This weekend I attended my third craft fair of the season. I do love these events, although what I love is not necessarily the same faux bayberry and pine wreathes that I might have bought seven years ago, or even the oh-so-adorable lampshade cover that I bought last year. Don’t get me wrong, those items – along with the doll clothes, pet kerchiefs, and wooden roses – are usually beautifully crafted and well marketed.
They are just not always my thing.
I’m starting to appreciate new and different things, a startling use of the color pink on a hand-painted silk scarf, a butter-soft leather tote bag, something that just grabs me and pulls me towards it. It’s all good you see. The artistic vision and technique found in these pieces give just as much beauty as in a classic framed photograph of Rockport, MA’s Motif #1, or a wood carved chess set.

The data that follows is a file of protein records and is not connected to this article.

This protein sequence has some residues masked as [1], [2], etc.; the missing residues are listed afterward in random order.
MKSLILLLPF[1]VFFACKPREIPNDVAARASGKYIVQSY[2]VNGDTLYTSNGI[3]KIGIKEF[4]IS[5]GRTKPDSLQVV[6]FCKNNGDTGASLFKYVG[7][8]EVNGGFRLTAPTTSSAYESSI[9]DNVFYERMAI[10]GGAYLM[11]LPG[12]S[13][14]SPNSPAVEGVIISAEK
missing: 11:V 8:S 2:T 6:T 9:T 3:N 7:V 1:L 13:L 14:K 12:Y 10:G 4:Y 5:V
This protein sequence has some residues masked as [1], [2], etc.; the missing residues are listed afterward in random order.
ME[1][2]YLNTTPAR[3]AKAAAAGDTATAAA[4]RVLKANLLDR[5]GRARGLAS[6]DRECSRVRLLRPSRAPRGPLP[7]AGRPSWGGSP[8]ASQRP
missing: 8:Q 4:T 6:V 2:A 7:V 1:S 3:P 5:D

Ron MacLean is an artist who knows what he’s doing. He asks you to trust that he will tell you a story. He asks you to trust that there’s a good chance you’ll take away more than you imagined. Not every story in Why the Long Face is for all tastes, they weren’t all mine. Yet each one offers beauty.
“Las Vegas Wedding” plays like a recurring dream, a surreal snowball of nonlinear narrative, gradually rolling, forwards – and then backwards, adding layers of situations and characters – like Gertrude Stein of all people.
There are similar stories, surreal from the get-go. And some, begin more conventionally.
In “Aerialist”, newly widowed Nick learns that his five-year-old daughter, Katie, can walk with amazing calm and precision over unexpected heights. Nick is stunned when it’s two feet off the ground in the living room; he’s shocked when she maneuvers a second floor stair railing with ease. And the dichotomy here is not blatant; we know five-year-old children do not have that kind of skills that Katie continues to exhibit. But MacLean allows us to accept what’s happening – we feel only as much doubt and fear as Nick does – nothing more.